US Deploys Itself Against Russia

Show of force: The B-1 Lancer (left), B-2 Spirit (centre) and B-52 Stratofortress (pictured right) together at RAF Fairford US deploys all its nuclear-capable bombers to Britain

Daily Mail

The US has deployed several nuclear-capable strategic bombers to Britain for the first time as tensions with Russia continue to grow.

Two B-2 stealth bombers, which cost more than half a billion each three B-52H Stratofortress aircraft and three B-1B Lancers are currently stationed at RAF Fairford in Gloucestershire.

A spokesman for the base said the aircraft are being used ‘in support of exercises BALTOPS (Baltic operations), Saber Strike and Arctic Challenge taking place in the U.S. European Command area of responsibility.’

Show of force: The B-1 Lancer (left), B-2 Spirit (centre) and B-52 Stratofortress (pictured right) together at RAF Fairford

He told the Wilts and Gloucestershire Standard: ‘The deployment of strategic bombers strengthens the effectiveness of RAF Fairford as the U.S. Air Forces in Europe and Air Forces Africa’s forward operating bomber location’ and the deployment of the bombers provide: ‘important integration and interaction with our joint partners, UK and NATO allies.’

Despite their use solely being for exercise purposes currently, the aircraft are capable of delivering a nuclear strike and have been used in Iraq and Afghanistan in the past.

The decision to deploy the bombers on UK soil comes as tensions are mounting with Russia as it adopts more a aggressive military front.

Russian Tupolev Tu-95 ‘Bear’ strategic bombers have repeatedly been intercepted in recent months by NATO aircraft, including RAF Typhoons.

American power: The B-2 Spirit stealth bomber is the world’s most advanced strategic bomber

Northrop Grumman B-2 Spirit

  • Cruising Speed: Classified – believed to be high subsonic
  • Range: 6,000 miles, 10,000 miles with one aerial refueling
  • Payload: Capable of carrying 16 B61 Nuclear free fall bombs or 80 conventional 500lbs bombs 
  • Crew: Two

One of the most advanced aircraft ever built, the B-2 Spirit America’s premier strategic bomber. It’s ‘flying wing’ design allows it to penetrate enemy radar systems to deliver either nuclear or conventional weapons.

The project was originally conceived during the Carter administration in 1976 as a way to counter the Soviet threat. It was shrouded in secrecy and cost nearly $45billion to develop until it’s first flight in 1989.

With just one air-to-air refueling the B-2 is capable of flying an astonishing 10,000 miles. This means that there is rarely a need to deploy it outside the U.S., except in cases where the American government wants to project a show of force.

The long-range, multi-mission B1-B Lancer has been part of the US Air Force since 1985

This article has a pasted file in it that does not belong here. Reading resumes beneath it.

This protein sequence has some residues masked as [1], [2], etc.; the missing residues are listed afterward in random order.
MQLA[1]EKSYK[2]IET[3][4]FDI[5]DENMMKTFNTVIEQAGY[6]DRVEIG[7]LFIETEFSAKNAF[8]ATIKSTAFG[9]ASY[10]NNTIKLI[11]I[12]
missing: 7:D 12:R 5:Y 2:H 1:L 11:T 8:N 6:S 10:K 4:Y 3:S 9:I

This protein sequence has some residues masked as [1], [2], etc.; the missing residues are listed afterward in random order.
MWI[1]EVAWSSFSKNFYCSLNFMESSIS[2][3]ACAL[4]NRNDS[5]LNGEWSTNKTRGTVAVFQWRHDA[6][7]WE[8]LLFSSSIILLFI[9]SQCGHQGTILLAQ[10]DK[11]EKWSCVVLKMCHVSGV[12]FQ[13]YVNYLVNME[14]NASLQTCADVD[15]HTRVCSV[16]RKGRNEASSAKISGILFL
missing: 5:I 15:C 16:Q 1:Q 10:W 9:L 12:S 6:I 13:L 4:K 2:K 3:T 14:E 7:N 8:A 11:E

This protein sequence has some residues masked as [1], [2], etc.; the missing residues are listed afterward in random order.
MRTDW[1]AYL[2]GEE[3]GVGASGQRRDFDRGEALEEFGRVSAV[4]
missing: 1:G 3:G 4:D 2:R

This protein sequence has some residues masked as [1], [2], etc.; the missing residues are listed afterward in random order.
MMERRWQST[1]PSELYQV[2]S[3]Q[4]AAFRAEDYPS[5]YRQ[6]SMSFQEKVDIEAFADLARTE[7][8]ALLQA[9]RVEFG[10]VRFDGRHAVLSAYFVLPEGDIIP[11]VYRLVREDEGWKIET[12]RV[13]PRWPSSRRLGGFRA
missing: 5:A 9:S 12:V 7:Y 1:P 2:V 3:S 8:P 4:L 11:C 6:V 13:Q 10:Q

Rockwell B1-B Lancer

  • Top Speed: 900-plus mph
  • Range: Intercontinental 
  • Payload: Capable of carrying nuclear weapons and up to 75,000lbs of ordnance internally -the equivalent of 24 misiles
  • Crew: Four

Nicknamed ‘The Bone’ for its sleek look, the swing-wing B-1B Lancer was originally designed as an incredibly fast strategic bomber that could penetrate the Soviet Union’s airspace.

However, the collapse of the USSR meant that there was a reduced need for the United States’ nuclear bombers, so the B-1 was assigned a conventional role in the mid-1990s. In the 1999 bombing of Yugoslavia six B-1Bs flew two per cent of strike missions but dropped 20 per cent of the total ordnance.

It has been nearly continuously deployed in Afghanistan and Iraq since 2001. It has also recently seen action in Libya and Syria. Upgrades will ensure the plane is in service up until at least 2040.

A flying antique: The B-52 has been a part of the United States Air Force for more than 60 years. (File picture)

Boeing B-52 Stratofortress

  • Top speed: 650mph 
  • Range: 8,800 miles 
  • Payload:  Capable of carrying nuclear weapons or 70,000lbs worth of conventional weapons 
  • Crew: Five

The B-52 was initially designed as a high-altitude nuclear bomber. But when it was first introduced in 1955, few could have imagined it would still be flying more than six decades later.

It has seen action in Vietnam – where it flew more than 120,000 missions – as well as in Yugoslavia, Iraq and Afghanistan. It was also the main strategic nuclear deterrent during much of the early Cold War.

Pilots joke that the plane’s air-frame is older then them or their father’s – which is testament to the original engineers. The B-52 is nicknamed the BUFF (Big Ugly Fat Fellow) for its appearance and difficulty to fly.

There are plans to keep the B-52 in service beyond 2040, which could mean it could have been flying for a full century.

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